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UAAP 78 Women’s Track and Field Championships Day 1



In the women’s division of the 78th season of the UAAP’s Track and Field Championship, defending champions University of Santo Tomas (UST) hope to keep their crown and dominance from last season’s impressive performance by obtaining again over most of the competitions gold medals hauls. The Far Eastern University (FEU) and the University of the East (UE) also hope to battle it out for the top spot this season. With over a 14-month gap from this UAAP competition from the last one, and with past champions already having graduated, the results are unpredictable as ever.

Track Events

The women’s division kicked off with the 100m dash qualifiers. With the absence of the UAAP record holder Jennyrose Rosales, the race was now freed and up for grabs. Expected to fight for the medal positions were UE’s Perlita Ynot and all four of UST’s sprinters: Michelle Loterte, Karen Janario, Eloziza Lucon, and Glaisa Salcedo. Luzon, Salcedo, and Loterte were last year’s gold, silver, and bronze medal finishers in the event.

Janario blasted from the blocks and ranked first in the qualifiers with a time of 12.05 seconds. Ateneo de Manila’s Kimberly Zulueta surprised the competition by clocking 12.40 seconds to qualify for second place. Zulueta beat last year’s podium triumvirate, with Loterte, Salcedo, and Luzon only managing to clock 12.42, 12.48, and 12.58 seconds respectively, placing them in third, fifth, and sixth place in the qualifying round. UE’s Ynot ranked fourth with a qualifying time of 12.47 seconds.

All of times in the heats were hand timed because of technical difficulties. By the time of the finals, the officials will have already switched to electronic timers.

Come the finals, it was still Janario who managed to sprint first to the finish line, clocking 12.36 seconds. Loterte edged out Zulueta to snag the silver medal with a time of 12.58 seconds. Zulueta showed signs of fatigue coming into the last 15m and finished third behind the veteran Loterte, clocking 12.65 seconds in the process. Ynot, Salcedo, and Luzon placed fourth, fifth, and sixth with 12.71, 12.72, and 12.78 seconds respectively.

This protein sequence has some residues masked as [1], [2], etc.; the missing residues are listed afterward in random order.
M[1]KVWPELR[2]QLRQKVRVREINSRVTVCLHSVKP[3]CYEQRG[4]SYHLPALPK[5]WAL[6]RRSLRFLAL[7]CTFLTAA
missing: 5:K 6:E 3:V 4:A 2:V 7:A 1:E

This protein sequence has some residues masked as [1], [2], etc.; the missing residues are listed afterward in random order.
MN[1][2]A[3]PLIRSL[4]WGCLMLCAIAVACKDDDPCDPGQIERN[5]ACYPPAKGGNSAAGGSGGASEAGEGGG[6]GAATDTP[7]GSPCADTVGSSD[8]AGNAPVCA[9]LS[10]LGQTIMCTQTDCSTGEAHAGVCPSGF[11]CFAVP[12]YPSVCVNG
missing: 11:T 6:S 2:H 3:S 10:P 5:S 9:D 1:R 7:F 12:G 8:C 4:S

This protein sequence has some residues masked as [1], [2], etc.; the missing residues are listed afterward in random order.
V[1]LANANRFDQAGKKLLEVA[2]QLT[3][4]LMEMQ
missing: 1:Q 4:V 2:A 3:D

The other track event of the day was the 800m. Defending champion Neslee Angco from UE and last year’s bronze medalist Louielyn Pamatian of UST were the favorites coming into the race.

Another surprise in the competition was Adamson University’s (ADU) Lyca Sarmiento, who ranked first in the qualifying round with a time of 2:20.3. Pamatian did not stray away too far with a time of 2:20.4. Trailing behind her in fourth place was Angco from with a time of 2:21.5. Feiza Lenton from UST came in third, trailing behind the leaders with a time of 2:20.7.

In the finals, however, Angco made sure that her crown would not be taken away from her as she ran to the finish line with a time of 2:19.88, securing the title two years in a row. Pamatian improved on her last year’s standing and beat Sarmiento to the finish line, clocking 2:20.74. Sarmiento put up a good fight and clocked 2:21.43, being edged out in the last lap by the two veterans.

This year’s 800m finals was slower than last year’s however. Angco won last year’s title with 2:12.55 while Pamatian won hers with 2:13.97.